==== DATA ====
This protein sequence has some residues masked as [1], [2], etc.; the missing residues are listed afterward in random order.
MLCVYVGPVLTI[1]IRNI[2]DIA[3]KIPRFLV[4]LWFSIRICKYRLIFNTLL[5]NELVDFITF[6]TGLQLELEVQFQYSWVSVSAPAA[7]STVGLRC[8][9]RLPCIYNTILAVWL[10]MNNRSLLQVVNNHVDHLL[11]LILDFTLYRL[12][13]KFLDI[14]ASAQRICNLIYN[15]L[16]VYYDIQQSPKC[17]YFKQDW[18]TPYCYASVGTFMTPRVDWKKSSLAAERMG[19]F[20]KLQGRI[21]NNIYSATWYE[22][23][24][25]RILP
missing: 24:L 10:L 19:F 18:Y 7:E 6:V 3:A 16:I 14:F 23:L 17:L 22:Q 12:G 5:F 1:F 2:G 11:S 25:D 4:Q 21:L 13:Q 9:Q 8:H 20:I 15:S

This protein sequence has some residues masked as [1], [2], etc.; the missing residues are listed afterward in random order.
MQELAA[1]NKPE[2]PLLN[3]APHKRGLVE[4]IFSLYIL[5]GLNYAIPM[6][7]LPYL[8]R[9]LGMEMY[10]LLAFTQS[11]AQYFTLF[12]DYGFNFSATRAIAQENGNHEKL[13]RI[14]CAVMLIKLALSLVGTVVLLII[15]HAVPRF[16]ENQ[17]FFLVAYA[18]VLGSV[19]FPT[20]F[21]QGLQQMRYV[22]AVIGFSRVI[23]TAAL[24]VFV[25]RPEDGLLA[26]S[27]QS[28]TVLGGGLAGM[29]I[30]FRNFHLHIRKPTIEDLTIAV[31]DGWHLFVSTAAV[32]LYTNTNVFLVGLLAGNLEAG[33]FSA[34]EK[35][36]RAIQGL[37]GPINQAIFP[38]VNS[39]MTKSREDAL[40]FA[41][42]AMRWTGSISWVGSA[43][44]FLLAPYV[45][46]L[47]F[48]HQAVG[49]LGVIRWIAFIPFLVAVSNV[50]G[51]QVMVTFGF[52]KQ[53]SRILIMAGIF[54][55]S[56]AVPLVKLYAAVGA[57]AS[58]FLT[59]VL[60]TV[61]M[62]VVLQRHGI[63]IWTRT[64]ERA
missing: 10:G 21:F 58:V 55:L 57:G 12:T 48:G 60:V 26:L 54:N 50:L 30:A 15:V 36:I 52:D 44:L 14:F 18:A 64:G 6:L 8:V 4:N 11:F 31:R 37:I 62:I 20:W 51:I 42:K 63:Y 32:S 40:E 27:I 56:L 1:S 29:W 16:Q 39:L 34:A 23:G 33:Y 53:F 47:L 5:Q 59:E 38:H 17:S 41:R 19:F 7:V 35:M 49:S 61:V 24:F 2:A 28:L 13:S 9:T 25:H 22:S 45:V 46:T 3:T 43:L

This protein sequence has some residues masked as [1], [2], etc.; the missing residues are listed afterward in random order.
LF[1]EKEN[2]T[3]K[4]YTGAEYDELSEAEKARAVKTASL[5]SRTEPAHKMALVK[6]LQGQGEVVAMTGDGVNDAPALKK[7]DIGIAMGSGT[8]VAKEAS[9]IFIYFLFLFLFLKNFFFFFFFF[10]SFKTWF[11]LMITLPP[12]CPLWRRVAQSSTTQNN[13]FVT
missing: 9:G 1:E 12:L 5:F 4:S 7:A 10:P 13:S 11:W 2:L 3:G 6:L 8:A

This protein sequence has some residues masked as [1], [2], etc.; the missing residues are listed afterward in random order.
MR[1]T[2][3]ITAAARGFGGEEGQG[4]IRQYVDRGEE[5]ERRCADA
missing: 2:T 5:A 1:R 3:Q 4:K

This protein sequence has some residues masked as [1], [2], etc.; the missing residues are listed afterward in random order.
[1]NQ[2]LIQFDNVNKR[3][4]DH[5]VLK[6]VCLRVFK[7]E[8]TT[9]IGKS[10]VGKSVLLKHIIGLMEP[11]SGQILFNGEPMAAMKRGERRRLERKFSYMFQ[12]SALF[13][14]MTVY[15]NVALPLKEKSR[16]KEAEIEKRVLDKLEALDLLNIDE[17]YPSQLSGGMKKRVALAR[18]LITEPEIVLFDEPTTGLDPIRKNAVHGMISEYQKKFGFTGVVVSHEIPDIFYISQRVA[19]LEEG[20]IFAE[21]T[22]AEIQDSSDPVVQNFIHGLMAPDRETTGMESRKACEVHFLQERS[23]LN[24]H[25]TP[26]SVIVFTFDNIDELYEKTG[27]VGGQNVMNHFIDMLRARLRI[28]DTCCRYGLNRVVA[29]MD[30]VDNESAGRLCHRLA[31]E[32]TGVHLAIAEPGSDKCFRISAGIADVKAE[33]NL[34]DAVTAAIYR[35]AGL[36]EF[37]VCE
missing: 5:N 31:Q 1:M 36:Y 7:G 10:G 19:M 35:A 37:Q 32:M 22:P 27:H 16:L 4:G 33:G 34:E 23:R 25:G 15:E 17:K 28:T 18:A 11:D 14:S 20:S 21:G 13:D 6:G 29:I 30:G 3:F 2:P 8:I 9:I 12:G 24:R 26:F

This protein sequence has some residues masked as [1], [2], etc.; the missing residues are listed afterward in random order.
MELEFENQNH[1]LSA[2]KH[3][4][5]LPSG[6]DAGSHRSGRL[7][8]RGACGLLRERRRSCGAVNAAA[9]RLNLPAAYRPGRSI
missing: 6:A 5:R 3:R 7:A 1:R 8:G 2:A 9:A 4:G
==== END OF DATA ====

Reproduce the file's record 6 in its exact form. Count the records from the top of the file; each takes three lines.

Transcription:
This protein sequence has some residues masked as [1], [2], etc.; the missing residues are listed afterward in random order.
MELEFENQNH[1]LSA[2]KH[3][4][5]LPSG[6]DAGSHRSGRL[7][8]RGACGLLRERRRSCGAVNAAA[9]RLNLPAAYRPGRSI
missing: 6:A 5:R 3:R 7:A 1:R 8:G 2:A 9:A 4:G